Data Encourages Physical Activity Among Older Adults
Aging Matters

Articles on healthy eating and exercise receive pushback from some readers. Even members in the elder orphan Facebook group resist the information and discussions that promote successful aging with complaints that healthy foods and exercise don't do the job of deterring chronic illnesses like diabetes and arthritis. I don't have the credentials to argue or convince them otherwise. However, the Centers for Disease Control might win that debate.

In a 2014 Morbidity and Mortality study, the government agency found that close to 28 percent of American adults over 50 are too sedentary. It claims that the age group doesn't just dodge stints of physical exertion; they avoid moving altogether and close to a third of them move no more than necessary and only carry out the simple functions. And lethargy significantly grew in specific age groups; the 50 to 60 segment was 25.4 percent, the 65 to 74 age group was 26.9 percent, and those over 75 were 35.3 percent.

According to the CDC findings, adults living in the South were the least active. Arkansas had the highest number of sedentary adults; the study found 39 percent of Arkansas 50 plus residents to be inactive, more than in any other state, followed by the Midwest. People in the West were the most active.

There were genders differences too; men are more active than women, and those living with chronic conditions are unlikely to be active much at all. The CDC suggests that city and state officials can encourage residents to increase physical activity by making cities more walkable and promoting lifestyle programs that nurture physical activity.

Benefits of Exercise

  • It makes you happy and less depressed since working out triggers the release of serotonin and other brain chemicals. Exercise also aids better memory and helps delay the onset of Alzheimer's disease.
  • It prolongs lifespan by as much as five years and slows down the aging cells by revving up the blood flow to the skin.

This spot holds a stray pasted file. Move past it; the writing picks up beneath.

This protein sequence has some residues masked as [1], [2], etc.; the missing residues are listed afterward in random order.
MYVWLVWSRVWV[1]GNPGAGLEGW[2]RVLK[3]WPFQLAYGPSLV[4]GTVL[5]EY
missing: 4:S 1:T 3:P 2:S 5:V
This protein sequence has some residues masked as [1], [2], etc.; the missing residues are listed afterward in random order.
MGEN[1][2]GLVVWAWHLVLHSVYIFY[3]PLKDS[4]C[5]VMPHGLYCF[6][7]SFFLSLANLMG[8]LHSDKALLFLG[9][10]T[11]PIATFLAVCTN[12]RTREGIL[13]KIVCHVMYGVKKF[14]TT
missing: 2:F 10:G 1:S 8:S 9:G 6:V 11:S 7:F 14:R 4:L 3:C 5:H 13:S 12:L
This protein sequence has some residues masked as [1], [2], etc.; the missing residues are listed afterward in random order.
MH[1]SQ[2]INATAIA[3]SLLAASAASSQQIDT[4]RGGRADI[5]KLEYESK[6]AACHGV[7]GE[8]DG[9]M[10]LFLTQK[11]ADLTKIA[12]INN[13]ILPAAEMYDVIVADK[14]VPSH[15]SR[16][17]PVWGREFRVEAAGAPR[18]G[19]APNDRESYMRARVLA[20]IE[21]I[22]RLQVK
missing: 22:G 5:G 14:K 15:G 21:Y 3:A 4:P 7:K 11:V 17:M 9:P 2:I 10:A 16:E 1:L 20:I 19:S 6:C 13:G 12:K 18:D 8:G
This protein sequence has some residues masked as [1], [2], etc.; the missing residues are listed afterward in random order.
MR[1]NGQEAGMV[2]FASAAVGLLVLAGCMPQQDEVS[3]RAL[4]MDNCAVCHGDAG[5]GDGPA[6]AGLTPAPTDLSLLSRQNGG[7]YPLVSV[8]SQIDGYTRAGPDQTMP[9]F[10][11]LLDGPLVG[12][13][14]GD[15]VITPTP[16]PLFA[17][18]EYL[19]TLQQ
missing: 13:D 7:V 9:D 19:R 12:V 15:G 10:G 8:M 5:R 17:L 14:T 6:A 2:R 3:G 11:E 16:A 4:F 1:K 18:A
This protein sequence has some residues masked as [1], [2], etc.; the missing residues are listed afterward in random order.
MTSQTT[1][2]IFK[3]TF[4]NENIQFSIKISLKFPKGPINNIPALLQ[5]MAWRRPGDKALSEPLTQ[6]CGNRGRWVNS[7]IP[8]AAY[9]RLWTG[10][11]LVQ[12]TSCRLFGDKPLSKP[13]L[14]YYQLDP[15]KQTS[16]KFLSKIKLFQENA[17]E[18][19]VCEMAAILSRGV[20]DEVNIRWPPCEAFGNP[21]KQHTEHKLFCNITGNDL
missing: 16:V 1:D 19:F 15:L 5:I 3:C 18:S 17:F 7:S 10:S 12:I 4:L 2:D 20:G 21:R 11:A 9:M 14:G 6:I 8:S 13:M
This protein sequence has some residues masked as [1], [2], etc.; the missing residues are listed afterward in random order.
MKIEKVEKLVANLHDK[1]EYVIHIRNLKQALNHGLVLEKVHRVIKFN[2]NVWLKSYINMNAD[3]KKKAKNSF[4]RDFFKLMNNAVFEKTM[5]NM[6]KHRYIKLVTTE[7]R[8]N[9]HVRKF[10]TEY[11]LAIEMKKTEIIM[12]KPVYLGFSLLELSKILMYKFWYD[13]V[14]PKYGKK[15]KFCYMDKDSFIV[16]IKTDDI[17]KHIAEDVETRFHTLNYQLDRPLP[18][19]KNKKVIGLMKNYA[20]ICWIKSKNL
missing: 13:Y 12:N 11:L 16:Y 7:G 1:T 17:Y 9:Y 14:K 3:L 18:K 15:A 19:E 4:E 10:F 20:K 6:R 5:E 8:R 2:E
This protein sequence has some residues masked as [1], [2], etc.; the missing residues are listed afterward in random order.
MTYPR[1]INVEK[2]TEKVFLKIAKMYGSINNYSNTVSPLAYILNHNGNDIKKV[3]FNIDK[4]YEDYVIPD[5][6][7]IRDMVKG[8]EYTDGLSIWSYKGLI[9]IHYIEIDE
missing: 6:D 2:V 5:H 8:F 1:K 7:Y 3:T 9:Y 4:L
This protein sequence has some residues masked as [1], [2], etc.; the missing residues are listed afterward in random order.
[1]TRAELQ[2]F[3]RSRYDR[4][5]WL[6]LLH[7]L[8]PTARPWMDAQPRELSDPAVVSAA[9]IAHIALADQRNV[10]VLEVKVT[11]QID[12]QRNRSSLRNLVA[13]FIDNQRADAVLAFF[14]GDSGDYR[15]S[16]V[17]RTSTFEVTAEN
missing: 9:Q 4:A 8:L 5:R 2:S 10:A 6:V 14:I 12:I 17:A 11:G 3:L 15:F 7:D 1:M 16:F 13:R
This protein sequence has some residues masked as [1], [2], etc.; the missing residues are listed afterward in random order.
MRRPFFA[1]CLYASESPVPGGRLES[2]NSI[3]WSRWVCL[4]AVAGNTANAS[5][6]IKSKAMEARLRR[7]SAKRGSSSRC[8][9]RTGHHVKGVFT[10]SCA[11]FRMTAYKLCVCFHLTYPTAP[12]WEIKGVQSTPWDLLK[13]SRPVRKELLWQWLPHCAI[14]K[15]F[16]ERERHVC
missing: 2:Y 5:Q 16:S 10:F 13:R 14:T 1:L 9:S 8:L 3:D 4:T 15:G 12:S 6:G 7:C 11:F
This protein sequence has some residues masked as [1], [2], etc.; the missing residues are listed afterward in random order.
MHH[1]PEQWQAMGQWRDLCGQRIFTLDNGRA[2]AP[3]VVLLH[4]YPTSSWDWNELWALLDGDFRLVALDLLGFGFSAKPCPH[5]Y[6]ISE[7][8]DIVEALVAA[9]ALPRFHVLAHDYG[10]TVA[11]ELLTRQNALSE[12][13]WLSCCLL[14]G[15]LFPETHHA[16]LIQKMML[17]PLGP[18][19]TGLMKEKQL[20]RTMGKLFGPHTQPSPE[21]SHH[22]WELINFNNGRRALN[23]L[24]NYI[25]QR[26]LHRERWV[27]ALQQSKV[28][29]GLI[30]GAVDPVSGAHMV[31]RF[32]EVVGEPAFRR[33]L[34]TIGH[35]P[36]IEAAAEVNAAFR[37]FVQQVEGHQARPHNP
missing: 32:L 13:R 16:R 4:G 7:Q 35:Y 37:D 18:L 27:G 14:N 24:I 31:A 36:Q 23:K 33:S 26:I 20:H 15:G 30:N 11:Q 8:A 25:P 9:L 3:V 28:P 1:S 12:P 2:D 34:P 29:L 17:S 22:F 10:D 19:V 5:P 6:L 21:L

• Even micro-workouts are beneficial and improve heart function and blood-sugar control. If a person pushes hard in short intervals, they reap lots of benefits with a little exercise.
  • It shrinks fat cells, something we all want. Since the body uses carbs and fats as energy sources, it burns fat more efficiently over time and makes our cardiovascular system stronger.
  • It helps patients recover from a major illness. Vigorous exercise, like interval workouts, helps those living with chronic conditions, from Type 2 diabetes to heart failure. Recent data from clinical trials found that patients recovering from a stroke could rehabilitate more efficiently by working out.

In short, the CDC confirms that physical activity can help delay, prevent, or manage the chronic conditions. Encourage your city and state officials to create access to places for physical activity like public parks, recreational facilities, senior centers, and malls. Look for related programs that encourage the use of these locations.

Carol Marak, aging alone advocate, columnist, speaker and editor at A former family caregiver, She earned a Fundamentals of Gerontology Certificate from the USC Davis School of Gerontology and writes about personal concerns while growing older.

Part of the Aging Matters Weekly Syndicated Column

Aging Matters is a weekly column tackling everyday challenges that our growing elderly population and their loved ones face. It is also published in a variety of syndication partners including newspapers all over the country.

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